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Children’s Use of Music in Understanding Time: Perspectives from Singapore, Australia, and the US

  • Sara Stevens ZurEmail author
Chapter
Part of the Palgrave Studies on Children and Development book series (PSCD)

Abstract

As young children begin formal schooling, they encounter tight schedules and adult-imposed time pressures that often clash with the play-based freedom experienced at home and in preschools. This clash between clock time and event time can be a difficult adjustment. Common to all cultures is how music stretches our experience of time in vitally personal ways. This is especially so for children. Parents and teachers across cultures intuitively use music to help children transition between tasks and events. Children also create music to self-regulate. They hum, sing, tap rhythms, dance, and chant throughout their day. Based on data collected in kindergarten classrooms in Singapore, New York, and Darwin, Australia, this chapter explores how children across cultures create music to negotiate transitions and find balance against clock-time pressures.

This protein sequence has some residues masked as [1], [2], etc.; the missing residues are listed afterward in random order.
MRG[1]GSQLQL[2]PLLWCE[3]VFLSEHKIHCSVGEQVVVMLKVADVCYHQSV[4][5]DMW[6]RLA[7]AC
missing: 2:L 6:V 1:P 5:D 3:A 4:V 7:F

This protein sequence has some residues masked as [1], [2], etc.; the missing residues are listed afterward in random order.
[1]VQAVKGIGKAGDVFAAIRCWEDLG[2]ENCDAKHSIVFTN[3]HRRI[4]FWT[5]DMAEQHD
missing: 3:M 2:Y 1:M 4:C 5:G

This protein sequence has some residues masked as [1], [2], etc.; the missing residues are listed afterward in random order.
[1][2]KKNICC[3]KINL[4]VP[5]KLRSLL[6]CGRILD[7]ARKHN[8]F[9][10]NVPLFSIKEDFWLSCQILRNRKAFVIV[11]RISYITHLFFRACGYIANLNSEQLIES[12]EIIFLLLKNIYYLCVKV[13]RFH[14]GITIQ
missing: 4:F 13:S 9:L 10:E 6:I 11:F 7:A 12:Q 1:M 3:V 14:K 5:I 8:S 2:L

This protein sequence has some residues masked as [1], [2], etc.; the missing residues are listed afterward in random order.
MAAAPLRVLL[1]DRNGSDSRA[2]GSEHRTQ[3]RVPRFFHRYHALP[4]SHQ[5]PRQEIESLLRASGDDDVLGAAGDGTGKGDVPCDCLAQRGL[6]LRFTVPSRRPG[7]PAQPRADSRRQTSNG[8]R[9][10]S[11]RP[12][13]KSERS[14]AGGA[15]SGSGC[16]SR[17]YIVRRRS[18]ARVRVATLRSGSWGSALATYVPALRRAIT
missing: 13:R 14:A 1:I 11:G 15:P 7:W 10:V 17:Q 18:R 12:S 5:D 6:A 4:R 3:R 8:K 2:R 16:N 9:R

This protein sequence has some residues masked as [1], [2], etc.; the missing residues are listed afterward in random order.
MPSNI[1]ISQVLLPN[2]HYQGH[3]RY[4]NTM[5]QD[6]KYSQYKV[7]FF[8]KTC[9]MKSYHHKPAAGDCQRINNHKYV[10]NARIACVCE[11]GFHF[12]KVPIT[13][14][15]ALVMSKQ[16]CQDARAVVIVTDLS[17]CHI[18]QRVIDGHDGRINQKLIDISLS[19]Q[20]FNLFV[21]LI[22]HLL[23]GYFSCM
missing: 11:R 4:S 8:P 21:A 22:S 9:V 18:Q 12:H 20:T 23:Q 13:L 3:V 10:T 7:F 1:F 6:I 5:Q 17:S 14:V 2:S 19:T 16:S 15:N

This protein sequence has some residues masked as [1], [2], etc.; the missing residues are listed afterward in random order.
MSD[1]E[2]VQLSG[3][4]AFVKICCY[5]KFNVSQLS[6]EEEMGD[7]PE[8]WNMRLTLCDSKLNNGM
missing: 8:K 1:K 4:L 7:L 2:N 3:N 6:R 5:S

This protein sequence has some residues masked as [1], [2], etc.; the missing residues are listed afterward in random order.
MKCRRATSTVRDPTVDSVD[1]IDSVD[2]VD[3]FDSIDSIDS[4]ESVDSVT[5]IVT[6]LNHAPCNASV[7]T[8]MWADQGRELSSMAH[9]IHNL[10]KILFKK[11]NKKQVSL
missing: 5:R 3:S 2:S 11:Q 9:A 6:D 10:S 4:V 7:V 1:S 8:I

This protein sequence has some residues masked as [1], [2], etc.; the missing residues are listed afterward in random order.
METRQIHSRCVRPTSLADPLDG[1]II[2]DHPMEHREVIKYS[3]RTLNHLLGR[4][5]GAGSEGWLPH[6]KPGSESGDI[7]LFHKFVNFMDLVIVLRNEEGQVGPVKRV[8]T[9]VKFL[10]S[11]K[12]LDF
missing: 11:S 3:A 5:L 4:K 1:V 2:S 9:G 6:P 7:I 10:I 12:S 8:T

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Copyright information

© The Author(s) 2019

Authors and Affiliations

  1. 1.Buckingham, Brown & Nichols SchoolCambridgeUSA

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